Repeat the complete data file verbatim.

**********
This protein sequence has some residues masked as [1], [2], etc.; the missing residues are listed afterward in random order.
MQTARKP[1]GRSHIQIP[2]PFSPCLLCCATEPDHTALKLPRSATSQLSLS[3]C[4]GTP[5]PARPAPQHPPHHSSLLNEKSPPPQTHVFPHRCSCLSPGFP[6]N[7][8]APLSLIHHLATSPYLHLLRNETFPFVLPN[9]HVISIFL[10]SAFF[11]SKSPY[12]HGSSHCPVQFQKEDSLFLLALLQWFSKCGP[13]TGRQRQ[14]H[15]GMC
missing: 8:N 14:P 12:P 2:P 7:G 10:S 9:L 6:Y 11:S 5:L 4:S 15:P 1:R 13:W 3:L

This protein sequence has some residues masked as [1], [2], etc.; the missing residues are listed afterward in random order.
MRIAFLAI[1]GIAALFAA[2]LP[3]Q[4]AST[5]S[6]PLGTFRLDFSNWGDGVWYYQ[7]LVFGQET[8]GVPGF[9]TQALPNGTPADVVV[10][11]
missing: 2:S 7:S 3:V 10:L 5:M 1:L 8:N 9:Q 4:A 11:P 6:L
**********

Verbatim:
This protein sequence has some residues masked as [1], [2], etc.; the missing residues are listed afterward in random order.
MQTARKP[1]GRSHIQIP[2]PFSPCLLCCATEPDHTALKLPRSATSQLSLS[3]C[4]GTP[5]PARPAPQHPPHHSSLLNEKSPPPQTHVFPHRCSCLSPGFP[6]N[7][8]APLSLIHHLATSPYLHLLRNETFPFVLPN[9]HVISIFL[10]SAFF[11]SKSPY[12]HGSSHCPVQFQKEDSLFLLALLQWFSKCGP[13]TGRQRQ[14]H[15]GMC
missing: 8:N 14:P 12:P 2:P 7:G 10:S 9:L 6:Y 11:S 5:L 4:S 15:P 1:R 13:W 3:L

This protein sequence has some residues masked as [1], [2], etc.; the missing residues are listed afterward in random order.
MRIAFLAI[1]GIAALFAA[2]LP[3]Q[4]AST[5]S[6]PLGTFRLDFSNWGDGVWYYQ[7]LVFGQET[8]GVPGF[9]TQALPNGTPADVVV[10][11]
missing: 2:S 7:S 3:V 10:L 5:M 1:L 8:N 9:Q 4:A 11:P 6:L